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Fossil Flowers and Fruits of the Actinidiaceae from the Campanian (Late Cretaceous) of Georgia
Jennifer A. Keller, Patrick S. Herendeen and Peter R. Crane
American Journal of Botany
Vol. 83, No. 4 (Apr., 1996), pp. 528-541
Published by: Botanical Society of America, Inc.
Stable URL: http://www.jstor.org/stable/2446221
Page Count: 14
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A new genus and species of Actinidiaceae (Parasaurauia allonensis gen. et sp. nov.) are established for fossil flowers and fruits from the early Campanian (Late Cretaceous) Buffalo Creek Member of the Gaillard Formation in central Georgia, USA. The fossil flowers, which are exquisitely preserved as charcoal, have five imbricate, quincuncially arranged sepals and petals. The androecium consists of ten stamens with anthers that are deeply sagittate proximally. The gynoecium is tricarpellate, syncarpous, and has three free styles that emerge from an apical depression in the ovary. The fruit is trilocular and contains numerous ovules on intruded axile placentae. The structure of mature fruits is unknown. Comparisons with extant taxa clearly demonstrate that the affinities of Parasaurauia allonensis are with the Ericales, and particularly with the Actinidiaceae, which have been placed among the Ericales in recent cladistic analyses. Because Parasaurauia allonensis is not identical to any one genus of Actinidiaceae, or other member of the Ericales, phylogenetic relationships of the fossil were evaluated through a cladistic analysis using morphological and anatomical characters. Results of this analysis place Parasaurauia allonensis within the Actinidiaceae as sister to the extant genera Saurauia and Actinidia. Parasaurauia allonensis differs from extant Saurauia only in having ten rather than numerous stamens.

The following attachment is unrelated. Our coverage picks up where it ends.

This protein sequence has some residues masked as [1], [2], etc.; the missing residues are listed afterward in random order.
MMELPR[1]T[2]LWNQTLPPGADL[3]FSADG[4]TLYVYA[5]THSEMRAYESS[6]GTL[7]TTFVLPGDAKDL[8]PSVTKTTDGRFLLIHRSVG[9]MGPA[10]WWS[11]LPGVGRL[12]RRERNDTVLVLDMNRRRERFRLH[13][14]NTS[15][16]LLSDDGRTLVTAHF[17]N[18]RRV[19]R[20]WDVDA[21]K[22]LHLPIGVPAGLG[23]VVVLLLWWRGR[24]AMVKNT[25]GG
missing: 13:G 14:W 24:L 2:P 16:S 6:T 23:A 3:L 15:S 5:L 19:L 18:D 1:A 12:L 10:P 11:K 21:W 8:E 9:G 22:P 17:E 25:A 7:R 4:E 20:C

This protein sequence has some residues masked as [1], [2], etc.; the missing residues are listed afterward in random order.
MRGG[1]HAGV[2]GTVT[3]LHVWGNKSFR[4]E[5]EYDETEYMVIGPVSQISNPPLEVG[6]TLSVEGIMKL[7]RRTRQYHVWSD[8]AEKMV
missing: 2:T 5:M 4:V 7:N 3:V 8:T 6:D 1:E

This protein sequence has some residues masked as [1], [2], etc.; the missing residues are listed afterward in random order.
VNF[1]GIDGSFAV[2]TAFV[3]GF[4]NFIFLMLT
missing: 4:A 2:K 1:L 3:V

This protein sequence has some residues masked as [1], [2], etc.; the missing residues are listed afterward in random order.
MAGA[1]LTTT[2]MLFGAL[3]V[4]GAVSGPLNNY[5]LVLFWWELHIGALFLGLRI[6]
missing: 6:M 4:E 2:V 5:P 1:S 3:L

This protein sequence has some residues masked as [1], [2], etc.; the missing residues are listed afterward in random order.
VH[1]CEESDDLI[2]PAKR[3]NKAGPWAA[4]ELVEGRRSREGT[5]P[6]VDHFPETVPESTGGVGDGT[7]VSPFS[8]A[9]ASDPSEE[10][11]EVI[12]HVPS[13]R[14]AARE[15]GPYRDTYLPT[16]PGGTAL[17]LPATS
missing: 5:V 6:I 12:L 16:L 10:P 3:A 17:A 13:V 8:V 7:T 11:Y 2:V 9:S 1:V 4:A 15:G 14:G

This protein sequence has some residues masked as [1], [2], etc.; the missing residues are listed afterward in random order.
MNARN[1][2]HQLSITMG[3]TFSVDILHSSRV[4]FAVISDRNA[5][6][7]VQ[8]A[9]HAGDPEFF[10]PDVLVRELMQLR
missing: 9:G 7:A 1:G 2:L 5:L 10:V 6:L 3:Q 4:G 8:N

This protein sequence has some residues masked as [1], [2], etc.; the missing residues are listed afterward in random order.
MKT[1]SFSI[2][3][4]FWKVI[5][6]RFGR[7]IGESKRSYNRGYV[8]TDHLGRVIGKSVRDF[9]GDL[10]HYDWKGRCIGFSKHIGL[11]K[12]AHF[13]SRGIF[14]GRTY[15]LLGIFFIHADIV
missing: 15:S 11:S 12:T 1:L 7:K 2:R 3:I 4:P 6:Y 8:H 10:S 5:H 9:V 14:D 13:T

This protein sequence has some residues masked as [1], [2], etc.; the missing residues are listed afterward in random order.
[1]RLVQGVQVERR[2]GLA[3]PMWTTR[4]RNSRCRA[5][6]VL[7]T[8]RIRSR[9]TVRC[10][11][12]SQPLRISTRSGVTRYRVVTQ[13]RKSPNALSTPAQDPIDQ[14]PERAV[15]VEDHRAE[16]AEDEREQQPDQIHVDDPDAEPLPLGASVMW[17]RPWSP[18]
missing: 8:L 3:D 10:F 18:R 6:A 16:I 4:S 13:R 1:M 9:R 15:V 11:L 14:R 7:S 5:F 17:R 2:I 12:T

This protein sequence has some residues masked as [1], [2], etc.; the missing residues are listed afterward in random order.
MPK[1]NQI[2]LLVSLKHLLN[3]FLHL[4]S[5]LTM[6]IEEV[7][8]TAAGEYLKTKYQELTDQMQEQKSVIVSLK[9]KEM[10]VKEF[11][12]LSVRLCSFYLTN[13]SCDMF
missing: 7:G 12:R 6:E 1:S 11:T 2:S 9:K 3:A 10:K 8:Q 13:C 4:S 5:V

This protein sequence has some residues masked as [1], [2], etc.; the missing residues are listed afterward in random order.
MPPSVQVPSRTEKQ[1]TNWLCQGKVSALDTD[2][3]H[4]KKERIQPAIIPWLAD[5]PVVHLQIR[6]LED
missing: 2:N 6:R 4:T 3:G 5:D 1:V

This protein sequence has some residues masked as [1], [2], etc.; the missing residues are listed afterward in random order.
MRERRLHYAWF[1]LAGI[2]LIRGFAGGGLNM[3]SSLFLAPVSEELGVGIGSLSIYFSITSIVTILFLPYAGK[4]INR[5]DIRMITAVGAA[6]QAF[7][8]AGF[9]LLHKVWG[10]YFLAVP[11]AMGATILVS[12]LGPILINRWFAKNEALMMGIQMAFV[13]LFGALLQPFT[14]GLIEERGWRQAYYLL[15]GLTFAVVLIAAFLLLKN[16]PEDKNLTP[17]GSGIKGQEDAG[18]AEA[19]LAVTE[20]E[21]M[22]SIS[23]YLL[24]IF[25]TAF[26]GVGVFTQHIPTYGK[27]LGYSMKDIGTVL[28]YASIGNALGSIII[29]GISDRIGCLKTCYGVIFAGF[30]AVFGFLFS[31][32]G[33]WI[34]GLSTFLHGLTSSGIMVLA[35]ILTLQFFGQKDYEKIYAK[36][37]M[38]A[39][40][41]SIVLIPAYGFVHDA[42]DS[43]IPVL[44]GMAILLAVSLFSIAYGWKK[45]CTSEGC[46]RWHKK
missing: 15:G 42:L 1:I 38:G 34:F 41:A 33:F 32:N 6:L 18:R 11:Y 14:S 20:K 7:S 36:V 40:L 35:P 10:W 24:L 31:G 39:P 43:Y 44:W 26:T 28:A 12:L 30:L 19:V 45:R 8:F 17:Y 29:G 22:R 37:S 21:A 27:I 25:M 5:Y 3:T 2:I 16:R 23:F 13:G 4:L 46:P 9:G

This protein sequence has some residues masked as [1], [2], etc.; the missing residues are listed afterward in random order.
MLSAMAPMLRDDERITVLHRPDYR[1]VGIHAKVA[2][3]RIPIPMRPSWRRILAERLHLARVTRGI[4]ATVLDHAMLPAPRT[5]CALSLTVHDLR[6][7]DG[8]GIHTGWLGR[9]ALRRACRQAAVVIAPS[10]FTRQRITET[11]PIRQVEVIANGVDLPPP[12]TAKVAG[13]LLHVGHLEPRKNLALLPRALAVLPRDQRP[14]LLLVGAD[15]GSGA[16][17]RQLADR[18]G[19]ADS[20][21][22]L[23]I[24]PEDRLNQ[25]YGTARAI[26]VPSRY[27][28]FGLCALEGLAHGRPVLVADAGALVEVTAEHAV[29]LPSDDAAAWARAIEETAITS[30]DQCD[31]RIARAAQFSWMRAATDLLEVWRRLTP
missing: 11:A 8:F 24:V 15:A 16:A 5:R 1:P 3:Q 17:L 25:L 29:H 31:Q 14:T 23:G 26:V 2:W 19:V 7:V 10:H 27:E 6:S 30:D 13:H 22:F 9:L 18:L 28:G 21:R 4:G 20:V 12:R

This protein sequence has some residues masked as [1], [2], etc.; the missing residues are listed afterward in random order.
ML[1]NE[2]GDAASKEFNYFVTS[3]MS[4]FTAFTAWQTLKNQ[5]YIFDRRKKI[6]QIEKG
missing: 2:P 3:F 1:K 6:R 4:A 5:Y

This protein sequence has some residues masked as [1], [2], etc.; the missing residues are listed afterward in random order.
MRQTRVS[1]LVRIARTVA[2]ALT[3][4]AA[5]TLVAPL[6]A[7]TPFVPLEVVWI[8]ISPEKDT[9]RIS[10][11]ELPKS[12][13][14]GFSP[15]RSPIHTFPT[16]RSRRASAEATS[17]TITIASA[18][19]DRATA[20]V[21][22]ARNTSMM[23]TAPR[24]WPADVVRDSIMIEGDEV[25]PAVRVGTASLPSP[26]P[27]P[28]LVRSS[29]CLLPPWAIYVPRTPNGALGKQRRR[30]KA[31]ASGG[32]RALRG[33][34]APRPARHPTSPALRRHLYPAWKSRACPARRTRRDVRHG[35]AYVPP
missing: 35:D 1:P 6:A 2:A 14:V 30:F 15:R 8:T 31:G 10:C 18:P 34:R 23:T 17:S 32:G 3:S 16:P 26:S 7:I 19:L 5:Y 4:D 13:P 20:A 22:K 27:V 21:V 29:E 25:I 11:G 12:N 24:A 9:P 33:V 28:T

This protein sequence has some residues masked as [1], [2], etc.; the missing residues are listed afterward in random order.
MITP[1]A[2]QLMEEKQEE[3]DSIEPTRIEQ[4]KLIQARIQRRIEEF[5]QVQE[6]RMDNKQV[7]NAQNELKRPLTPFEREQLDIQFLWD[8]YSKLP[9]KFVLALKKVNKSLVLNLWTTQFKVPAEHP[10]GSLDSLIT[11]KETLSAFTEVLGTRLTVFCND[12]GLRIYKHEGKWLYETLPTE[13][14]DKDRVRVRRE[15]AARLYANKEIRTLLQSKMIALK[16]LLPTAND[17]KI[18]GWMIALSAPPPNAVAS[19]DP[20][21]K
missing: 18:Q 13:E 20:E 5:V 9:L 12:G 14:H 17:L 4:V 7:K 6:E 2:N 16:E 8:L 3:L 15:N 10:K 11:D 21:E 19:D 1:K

American Journal of Botany © 1996 Botanical Society of America, Inc.